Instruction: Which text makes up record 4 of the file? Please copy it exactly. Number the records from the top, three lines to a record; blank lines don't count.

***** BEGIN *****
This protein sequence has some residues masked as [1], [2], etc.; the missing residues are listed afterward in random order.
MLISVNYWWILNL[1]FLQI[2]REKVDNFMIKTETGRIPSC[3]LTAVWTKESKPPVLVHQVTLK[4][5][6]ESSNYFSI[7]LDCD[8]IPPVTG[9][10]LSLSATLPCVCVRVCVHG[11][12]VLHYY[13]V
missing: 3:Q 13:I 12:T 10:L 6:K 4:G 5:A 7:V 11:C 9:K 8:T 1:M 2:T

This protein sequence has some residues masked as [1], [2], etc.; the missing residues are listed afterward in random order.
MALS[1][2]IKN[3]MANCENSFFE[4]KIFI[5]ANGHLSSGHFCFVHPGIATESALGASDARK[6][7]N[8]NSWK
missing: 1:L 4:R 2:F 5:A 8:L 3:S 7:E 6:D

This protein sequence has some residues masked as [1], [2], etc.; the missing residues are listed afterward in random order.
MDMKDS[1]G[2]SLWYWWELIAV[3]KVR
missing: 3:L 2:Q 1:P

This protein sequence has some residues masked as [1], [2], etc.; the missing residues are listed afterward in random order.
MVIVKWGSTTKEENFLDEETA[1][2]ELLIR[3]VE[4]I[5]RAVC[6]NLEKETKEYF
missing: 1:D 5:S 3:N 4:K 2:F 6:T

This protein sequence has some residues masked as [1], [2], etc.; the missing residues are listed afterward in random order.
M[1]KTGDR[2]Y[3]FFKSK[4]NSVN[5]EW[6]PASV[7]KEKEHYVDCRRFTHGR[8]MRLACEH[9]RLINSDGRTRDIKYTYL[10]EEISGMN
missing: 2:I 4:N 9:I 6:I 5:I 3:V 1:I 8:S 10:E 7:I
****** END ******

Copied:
This protein sequence has some residues masked as [1], [2], etc.; the missing residues are listed afterward in random order.
MVIVKWGSTTKEENFLDEETA[1][2]ELLIR[3]VE[4]I[5]RAVC[6]NLEKETKEYF
missing: 1:D 5:S 3:N 4:K 2:F 6:T